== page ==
At the end of an article* in the fall issue of the journal n+1, sex worker Lorelei Lee notes:
“This essay could not have been written without community-developed knowledge. Any mistakes are my own, and anything I got right is the result of living, working, and thinking in coalition with hundreds of brilliant people in the sex trades.”
(*that outstanding article, Cash/Consent, is preceded immediately by another insightful piece entitled The Evangelical Mind by non-practicing evangelical Adam Kotsko – and the mere juxtaposition of these two pieces, let alone their thought-provoking content, is a sharp move)
I’ve been reflecting on the notion of community-developed knowledge since I read the piece several days ago.
I’ve always had a thing for epistemology (the mechanisms of knowledge production) – and this concept is right at the edge of what is wise and what is problematic in our world today.
For the most part, we have ceased to grant collective authority of knowledge to central figures – whether those be individuals or institutions.
Diffusing power in this way can be a good thing.
However, in our knowledge processes, we have fallen prey to (a) the market-driven cult of celebrity and (b) an overly uncritical willingness to accept sources that simply reframe what we already believe, regardless of whether they are rigorous or merely speculatively profit- or attention-driven.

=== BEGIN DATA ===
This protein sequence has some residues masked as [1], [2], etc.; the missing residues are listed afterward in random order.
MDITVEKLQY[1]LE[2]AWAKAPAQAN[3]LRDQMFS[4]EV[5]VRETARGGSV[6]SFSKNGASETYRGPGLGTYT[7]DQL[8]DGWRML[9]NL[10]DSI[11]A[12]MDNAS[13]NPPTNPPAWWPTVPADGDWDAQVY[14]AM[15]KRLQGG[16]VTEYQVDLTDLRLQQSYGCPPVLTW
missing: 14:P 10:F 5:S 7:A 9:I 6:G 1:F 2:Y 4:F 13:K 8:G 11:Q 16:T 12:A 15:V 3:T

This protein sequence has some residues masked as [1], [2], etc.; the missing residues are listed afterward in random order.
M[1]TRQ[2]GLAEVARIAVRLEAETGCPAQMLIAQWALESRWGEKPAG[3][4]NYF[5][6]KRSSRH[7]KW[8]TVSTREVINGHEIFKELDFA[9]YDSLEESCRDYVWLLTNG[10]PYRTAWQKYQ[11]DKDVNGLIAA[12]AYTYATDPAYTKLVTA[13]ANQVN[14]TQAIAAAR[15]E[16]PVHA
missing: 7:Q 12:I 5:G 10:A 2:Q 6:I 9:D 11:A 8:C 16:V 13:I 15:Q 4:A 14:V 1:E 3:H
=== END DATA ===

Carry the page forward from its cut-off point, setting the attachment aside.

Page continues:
I don’t know exactly how Lee defines community-developed knowledge, but I hear the potential for a useful corrective to these problems.
Community-developed knowledge is meaningful when it centers the experiences and expertise of perspectives often excluded from discussions of ‘what is known.’
Community-developed knowledge is generated not by a single human savior source, but by collectively sharing in work, commitment, and respect.
Community-developed knowledge can be geared to reject shallow trade in convenient sound bytes that erase nuance, instead weaving insights gathered over time through living and learning (both formal and informal).
Obviously, it can also go wrong, so that homogenous communities of relative power simply reinforce problematic ‘knowledge’ about others and the world – but that’s an ongoing risk no matter what.
We work with and within the world as it is.